Festive greetings and welcome to what all of the Pop Kids are rightly calling the 2nd annual Back to Now review for 2022!
    Can it really be a whole 12 months since we last pulled up a cosy chair, poured ourselves a large creme de menthe and ruminated on the variously compiled world of pop? Well, yes indeed and so much has happened since! We don’t talk about politics here, no, no no - it’s all about the music. And whilst 2022 saw some genuinely big passings, we also saw some spectacular pop moments! Harry (Styles not the other one) and Kate (Bush, not the other one) ruled the charts over the spring, LF system begged the rather confusing question were we ‘afraid to feel’ for the whole summer and the autumn and quite probably the winter belongs to Taylor and her many clock face guises!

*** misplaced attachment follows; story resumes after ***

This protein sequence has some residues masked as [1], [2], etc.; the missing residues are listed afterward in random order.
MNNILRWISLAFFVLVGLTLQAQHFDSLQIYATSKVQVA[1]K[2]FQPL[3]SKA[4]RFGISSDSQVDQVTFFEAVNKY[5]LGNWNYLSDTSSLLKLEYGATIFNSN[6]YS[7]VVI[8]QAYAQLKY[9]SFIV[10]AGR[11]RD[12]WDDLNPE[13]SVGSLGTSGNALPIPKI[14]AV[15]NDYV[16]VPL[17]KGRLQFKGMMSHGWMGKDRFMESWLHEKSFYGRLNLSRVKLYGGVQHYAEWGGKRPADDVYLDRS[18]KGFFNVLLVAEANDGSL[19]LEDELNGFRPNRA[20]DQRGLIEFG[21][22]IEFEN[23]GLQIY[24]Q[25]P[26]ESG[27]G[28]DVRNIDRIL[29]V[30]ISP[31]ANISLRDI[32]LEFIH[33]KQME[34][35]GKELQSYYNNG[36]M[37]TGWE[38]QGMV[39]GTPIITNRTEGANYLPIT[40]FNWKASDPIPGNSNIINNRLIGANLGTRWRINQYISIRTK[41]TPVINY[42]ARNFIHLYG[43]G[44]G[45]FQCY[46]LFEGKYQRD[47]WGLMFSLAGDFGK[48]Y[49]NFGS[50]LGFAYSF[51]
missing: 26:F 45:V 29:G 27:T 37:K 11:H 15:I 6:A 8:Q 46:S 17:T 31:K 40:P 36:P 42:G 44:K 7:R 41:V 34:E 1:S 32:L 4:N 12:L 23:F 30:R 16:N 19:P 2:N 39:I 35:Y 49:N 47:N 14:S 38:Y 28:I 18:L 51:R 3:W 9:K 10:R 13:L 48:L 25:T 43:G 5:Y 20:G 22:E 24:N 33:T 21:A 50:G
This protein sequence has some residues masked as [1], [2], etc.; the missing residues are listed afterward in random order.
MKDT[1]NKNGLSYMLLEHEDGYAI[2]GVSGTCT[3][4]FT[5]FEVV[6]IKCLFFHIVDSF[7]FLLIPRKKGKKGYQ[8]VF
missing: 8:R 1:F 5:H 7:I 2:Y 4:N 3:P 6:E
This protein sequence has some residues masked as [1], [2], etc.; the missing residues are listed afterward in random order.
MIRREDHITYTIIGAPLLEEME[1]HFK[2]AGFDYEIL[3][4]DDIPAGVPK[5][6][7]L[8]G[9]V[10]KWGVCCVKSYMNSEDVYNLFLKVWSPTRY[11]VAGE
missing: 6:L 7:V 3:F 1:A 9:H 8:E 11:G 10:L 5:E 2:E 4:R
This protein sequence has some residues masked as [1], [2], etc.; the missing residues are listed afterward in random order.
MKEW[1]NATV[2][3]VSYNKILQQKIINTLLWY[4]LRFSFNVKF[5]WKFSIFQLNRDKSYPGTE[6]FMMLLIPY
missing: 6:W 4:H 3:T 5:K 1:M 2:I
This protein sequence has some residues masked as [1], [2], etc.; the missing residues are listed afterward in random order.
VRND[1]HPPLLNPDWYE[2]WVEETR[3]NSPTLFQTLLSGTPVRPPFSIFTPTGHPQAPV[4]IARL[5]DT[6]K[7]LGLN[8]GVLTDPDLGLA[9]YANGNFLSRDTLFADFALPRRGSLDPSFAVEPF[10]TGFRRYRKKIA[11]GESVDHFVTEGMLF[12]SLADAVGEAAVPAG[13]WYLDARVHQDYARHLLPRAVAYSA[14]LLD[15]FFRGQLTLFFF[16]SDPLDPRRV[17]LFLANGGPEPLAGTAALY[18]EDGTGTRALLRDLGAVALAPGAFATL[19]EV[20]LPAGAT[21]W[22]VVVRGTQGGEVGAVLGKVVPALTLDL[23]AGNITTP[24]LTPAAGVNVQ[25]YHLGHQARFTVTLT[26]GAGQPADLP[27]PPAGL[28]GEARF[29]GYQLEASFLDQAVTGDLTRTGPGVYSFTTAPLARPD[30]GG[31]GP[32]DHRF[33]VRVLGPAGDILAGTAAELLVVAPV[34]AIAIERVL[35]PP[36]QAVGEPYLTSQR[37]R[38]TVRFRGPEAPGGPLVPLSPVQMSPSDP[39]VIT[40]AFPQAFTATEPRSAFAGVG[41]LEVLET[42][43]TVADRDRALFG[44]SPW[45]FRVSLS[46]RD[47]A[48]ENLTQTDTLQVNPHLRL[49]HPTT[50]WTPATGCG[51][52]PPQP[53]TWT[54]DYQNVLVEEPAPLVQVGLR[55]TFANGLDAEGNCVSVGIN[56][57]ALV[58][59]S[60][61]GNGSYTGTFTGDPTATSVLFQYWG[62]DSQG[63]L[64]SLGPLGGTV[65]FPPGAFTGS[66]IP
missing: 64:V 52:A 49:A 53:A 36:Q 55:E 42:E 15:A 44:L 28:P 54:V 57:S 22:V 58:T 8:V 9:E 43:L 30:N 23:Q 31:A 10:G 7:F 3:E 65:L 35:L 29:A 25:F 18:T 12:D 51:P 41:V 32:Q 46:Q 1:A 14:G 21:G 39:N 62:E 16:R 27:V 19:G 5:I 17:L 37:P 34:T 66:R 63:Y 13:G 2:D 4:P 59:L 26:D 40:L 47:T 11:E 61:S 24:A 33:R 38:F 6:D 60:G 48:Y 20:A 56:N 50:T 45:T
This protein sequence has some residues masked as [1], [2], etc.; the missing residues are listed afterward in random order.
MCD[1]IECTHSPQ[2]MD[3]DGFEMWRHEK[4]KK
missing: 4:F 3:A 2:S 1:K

But whilst volumes 111-113 expertly guided us expertly through the official singles chart, the story of NOW again has been much, much MORE!
    Electronic, Punk, 80s dance, 90s dance, Pride - compilation fans you have been spoilt! 
    And of course, let’s bow in reverence for the ongoing blistering success story that is the NOW Yearbooks! Feel the Quality indeed!
    With so much to explore we implore you to put down the decorations, chase away the carol singers and enjoy a romp through the pop wonderland of 2022 with our very three wise special guests. 
    Sounds of the 80s producer and chairperson for the ‘get all madonna remixes on Spotify Now’ campaign - Johnny Kalifornia.
    Pop journalist and chairperson for ‘The Human league are for life not just Christmas’ campaign - Ian Wade.